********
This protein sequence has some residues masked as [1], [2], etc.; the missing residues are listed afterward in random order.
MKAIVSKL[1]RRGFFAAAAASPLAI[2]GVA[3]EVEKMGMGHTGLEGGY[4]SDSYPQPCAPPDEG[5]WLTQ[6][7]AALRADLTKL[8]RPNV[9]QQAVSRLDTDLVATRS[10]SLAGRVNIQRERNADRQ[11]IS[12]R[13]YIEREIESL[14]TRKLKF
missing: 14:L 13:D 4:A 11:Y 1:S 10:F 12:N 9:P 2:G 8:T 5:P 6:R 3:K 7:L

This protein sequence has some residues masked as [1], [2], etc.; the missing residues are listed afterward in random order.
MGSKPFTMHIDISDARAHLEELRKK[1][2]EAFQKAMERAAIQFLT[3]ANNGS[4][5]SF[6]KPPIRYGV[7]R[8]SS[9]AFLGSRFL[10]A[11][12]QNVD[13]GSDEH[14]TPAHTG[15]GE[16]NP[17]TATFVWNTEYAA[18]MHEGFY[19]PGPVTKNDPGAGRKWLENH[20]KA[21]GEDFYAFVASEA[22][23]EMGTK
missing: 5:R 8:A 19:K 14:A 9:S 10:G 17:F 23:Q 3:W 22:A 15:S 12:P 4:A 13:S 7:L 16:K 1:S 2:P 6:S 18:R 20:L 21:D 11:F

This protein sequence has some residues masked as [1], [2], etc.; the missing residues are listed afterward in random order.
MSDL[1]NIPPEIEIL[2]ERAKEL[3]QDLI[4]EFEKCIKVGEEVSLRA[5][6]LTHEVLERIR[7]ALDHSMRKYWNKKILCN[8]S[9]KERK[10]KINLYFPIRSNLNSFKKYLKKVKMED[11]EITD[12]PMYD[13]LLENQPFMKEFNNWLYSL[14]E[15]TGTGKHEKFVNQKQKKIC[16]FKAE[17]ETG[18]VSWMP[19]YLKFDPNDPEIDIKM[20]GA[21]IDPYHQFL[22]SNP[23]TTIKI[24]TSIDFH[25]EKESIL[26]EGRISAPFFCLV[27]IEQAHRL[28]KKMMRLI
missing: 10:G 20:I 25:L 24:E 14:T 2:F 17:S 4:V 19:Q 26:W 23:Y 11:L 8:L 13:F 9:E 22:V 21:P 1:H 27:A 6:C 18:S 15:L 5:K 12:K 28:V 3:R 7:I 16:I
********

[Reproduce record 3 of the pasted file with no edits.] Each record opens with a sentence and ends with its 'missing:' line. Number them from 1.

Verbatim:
This protein sequence has some residues masked as [1], [2], etc.; the missing residues are listed afterward in random order.
MSDL[1]NIPPEIEIL[2]ERAKEL[3]QDLI[4]EFEKCIKVGEEVSLRA[5][6]LTHEVLERIR[7]ALDHSMRKYWNKKILCN[8]S[9]KERK[10]KINLYFPIRSNLNSFKKYLKKVKMED[11]EITD[12]PMYD[13]LLENQPFMKEFNNWLYSL[14]E[15]TGTGKHEKFVNQKQKKIC[16]FKAE[17]ETG[18]VSWMP[19]YLKFDPNDPEIDIKM[20]GA[21]IDPYHQFL[22]SNP[23]TTIKI[24]TSIDFH[25]EKESIL[26]EGRISAPFFCLV[27]IEQAHRL[28]KKMMRLI
missing: 10:G 20:I 25:L 24:E 14:T 2:F 17:S 4:V 19:Q 26:W 23:Y 11:L 8:L 13:F 9:E 22:V 21:P 1:H 27:A 6:C 18:S 15:L 5:K 12:K 28:V 3:R 7:I 16:I